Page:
New York continued to be the nation’s most populous city, with 8.2 million residents. This was more than twice the population of Los Angeles, which ranked second at 3.8 million. (See Table 1 Excel | PDF.)
The estimates reveal that Phoenix moved into fifth place ahead of Philadelphia, the latest evidence of a decades-long population shift. Nearly a century ago, in 1910, each of the 10 most populous cities was within roughly 500 miles of the Canadian border. The 2006 estimates show that seven of the top 10 — and three of the top five — are in states that border Mexico.
Only three of the top 10 from 1910 remained on the list in 2006: New York, Chicago and Philadelphia. Conversely, three of the current top 10 cities (Phoenix; San Jose, Calif.; and San Diego) were not even among the 100 most populous in 1910, while three more (Dallas, Houston and San Antonio) had populations of less than 100,000. (See fact sheet. [PDF])
The estimates also reveal that many of the nation’s fastest-growing cities are suburbs. North Las Vegas, Nev., a suburb of Las Vegas, had the nation’s fastest growth rate among large cities (100,000 or more population) between July 1, 2005, and July 1, 2006. North Las Vegas’ population increased 11.9 percent during the period, to 197,567. It was joined on the list of the 10 fastest-growing cities by three in the Dallas metro area: McKinney (ranking second), Grand Prairie (sixth) and Denton (ninth). In the same vicinity, Fort Worth just missed the list, ranking 11th.
Florida and Arizona each had two cities among the 10 fastest growing: Port St. Lucie (third) and Cape Coral (fourth) in Florida; and Gilbert (fifth) and Peoria (seventh) in Arizona, both near Phoenix. North Carolina (Cary, near Raleigh) and California (Lancaster, near Los Angeles) each contributed one city to the list. (See Table 2 Excel | PDF.) California had seven cities among the 25 fastest growing, leading all states.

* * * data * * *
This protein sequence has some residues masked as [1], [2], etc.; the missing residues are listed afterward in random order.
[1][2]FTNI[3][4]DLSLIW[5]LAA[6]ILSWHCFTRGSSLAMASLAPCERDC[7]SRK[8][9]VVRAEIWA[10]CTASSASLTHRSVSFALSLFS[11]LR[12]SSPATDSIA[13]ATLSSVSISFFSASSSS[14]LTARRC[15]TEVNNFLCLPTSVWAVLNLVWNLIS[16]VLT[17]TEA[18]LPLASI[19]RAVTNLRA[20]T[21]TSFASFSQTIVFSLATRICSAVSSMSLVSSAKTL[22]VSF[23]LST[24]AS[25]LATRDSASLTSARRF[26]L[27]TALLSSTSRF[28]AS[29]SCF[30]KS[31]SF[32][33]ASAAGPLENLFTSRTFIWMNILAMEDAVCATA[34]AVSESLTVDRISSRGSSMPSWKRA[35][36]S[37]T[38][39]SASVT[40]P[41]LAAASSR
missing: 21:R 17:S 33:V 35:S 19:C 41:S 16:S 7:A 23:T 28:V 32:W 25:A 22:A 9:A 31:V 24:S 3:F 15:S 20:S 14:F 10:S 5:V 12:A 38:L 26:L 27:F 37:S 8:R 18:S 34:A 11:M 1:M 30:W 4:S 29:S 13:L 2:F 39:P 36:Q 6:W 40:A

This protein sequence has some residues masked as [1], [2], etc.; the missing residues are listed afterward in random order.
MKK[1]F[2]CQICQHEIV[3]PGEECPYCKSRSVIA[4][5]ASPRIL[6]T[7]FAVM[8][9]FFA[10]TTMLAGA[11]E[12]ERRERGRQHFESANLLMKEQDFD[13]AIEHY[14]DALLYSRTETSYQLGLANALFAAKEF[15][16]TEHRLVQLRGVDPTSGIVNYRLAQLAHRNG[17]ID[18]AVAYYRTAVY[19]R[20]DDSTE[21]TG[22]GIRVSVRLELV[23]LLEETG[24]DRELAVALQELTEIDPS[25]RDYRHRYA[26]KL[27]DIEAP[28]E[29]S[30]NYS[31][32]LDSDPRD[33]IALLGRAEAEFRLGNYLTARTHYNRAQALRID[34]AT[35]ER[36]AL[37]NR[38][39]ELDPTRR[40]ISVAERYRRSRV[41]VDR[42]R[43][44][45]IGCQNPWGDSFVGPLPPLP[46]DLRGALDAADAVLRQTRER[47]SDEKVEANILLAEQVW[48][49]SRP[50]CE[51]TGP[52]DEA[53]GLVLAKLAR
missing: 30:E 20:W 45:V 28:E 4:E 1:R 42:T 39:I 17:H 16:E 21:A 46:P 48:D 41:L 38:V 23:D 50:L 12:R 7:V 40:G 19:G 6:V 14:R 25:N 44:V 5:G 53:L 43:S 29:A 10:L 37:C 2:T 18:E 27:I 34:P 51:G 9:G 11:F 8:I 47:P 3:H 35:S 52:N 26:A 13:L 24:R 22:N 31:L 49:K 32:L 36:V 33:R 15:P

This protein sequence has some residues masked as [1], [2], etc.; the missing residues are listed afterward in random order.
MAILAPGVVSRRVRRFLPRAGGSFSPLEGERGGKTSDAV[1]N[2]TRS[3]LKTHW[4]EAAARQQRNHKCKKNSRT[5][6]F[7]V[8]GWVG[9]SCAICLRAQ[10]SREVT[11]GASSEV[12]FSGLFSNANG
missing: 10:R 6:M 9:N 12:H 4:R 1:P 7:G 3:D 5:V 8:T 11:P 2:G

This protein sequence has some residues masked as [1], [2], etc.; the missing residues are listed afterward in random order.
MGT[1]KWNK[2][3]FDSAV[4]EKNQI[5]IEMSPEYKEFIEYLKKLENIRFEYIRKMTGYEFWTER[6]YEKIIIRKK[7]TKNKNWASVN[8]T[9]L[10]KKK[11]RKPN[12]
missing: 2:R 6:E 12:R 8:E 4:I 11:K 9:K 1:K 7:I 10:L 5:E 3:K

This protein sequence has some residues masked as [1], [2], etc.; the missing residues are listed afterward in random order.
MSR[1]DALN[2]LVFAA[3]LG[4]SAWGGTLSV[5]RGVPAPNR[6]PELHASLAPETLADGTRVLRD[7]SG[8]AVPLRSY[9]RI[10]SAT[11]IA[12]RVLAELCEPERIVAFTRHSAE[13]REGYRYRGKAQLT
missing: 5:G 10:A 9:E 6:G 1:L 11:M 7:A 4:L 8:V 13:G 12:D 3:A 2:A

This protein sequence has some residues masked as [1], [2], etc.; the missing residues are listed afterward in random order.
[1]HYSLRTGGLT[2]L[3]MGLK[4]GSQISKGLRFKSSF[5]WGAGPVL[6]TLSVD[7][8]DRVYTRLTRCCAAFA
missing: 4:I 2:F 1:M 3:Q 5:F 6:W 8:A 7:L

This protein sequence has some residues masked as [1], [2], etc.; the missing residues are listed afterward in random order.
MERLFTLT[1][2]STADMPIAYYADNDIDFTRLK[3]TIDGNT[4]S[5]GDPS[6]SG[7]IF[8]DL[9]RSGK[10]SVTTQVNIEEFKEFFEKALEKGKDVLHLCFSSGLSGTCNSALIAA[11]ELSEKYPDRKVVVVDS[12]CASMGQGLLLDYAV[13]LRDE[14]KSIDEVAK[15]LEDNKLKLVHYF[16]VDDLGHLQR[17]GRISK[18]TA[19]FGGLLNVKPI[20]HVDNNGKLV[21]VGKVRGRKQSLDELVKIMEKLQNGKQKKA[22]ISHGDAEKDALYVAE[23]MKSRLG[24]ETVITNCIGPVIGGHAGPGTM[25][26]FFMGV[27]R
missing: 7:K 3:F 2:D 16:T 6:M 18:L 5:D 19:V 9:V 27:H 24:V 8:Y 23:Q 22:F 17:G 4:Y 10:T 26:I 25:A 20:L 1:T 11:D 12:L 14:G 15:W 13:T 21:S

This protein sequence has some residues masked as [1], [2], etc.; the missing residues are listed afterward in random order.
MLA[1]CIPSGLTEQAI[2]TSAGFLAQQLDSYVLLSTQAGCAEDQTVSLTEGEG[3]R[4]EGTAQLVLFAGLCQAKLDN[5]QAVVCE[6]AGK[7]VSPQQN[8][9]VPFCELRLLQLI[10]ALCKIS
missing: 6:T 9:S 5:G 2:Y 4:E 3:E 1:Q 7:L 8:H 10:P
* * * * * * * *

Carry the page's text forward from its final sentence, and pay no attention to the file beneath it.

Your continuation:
Phoenix had the largest population increase of any city between 2005 and 2006, adding more than 43,000 residents to reach 1.5 million. However, Texas dominated the list of the 10 highest numerical gainers, with San Antonio, Fort Worth, Houston, Austin and Dallas each making the top 10. North Las Vegas; Miami; Charlotte, N.C.; and San Jose, Calif., rounded out the list of the 10 biggest numerical gainers. (See Table 3 Excel | PDF.) Overall, eight Texas cities were among the 25 biggest numerical gainers to lead all states.
New Orleans had by far the largest population loss among all cities with populations of at least 100,000 people. The city lost slightly more than half of its pre-Hurricane Katrina population. It fell from 452,170 on July 1, 2005, to 223,388 one year later — a loss of 50.6 percent. To put the size of this loss into perspective, Hialeah, Fla., which experienced the second-highest rate of loss over the period, saw its population decline by 1.6 percent.
(See Table 4 Excel | PDF.)
For more information about the geographic areas for which the Census Bureau produces population estimates, see http://www.census.gov/popest/geographic.
Monday, July 2, 2007
2. Download the brochure, "How to Avoid Predatory Lending" and use it to help prospective homeowners avoid unfair lending practices.
3. Visit NAR's subprime Web page for additional information on this growing problem and plenty of great resources for you.
More info here.
Here's an article from Realtor.com web site:
Daily Real Estate News | June 29, 2007
7 Tips for Foreclosure Property Investing
With foreclosures rising nationwide, prices falling, and inventories swelling to historic levels, investors with a discerning eye and knowledge of the foreclosure process can build a profitable portfolio of distressed properties, says James Saccacio, CEO of RealtyTrac, which tracks foreclosure data.
Saccacio offers this basic advice to foreclosure investors:
* Know your market. The most important tool in your real estate investing toolbox is knowledge of the area where you plan to invest.
* Develop an appropriate investment strategy. Find an investment strategy that will work in your market, and then do what it takes to implement that strategy.
* Make the foreclosure process work for you. Decide what foreclosure buying technique works best with your investment strategy and your strengths as a person.
* Scrutinize each deal. Many real estate investors wrongly assume that if a home is in foreclosure it's a good deal.
* Rely on a trustworthy team. You'll be in over your head if you try to do all the work involved in foreclosure investing on your own.
* Network with banks and lenders. In a slow real estate market, banks and other lenders are saddled with larger inventories of foreclosed properties and will be more motivated to sell those properties at bargain prices.
* Act quickly, but don't be in a hurry. A slow real estate market gives you the upper hand as a buyer, but you'll still need to act quickly to get the best deals.
— REALTOR® Magazine Online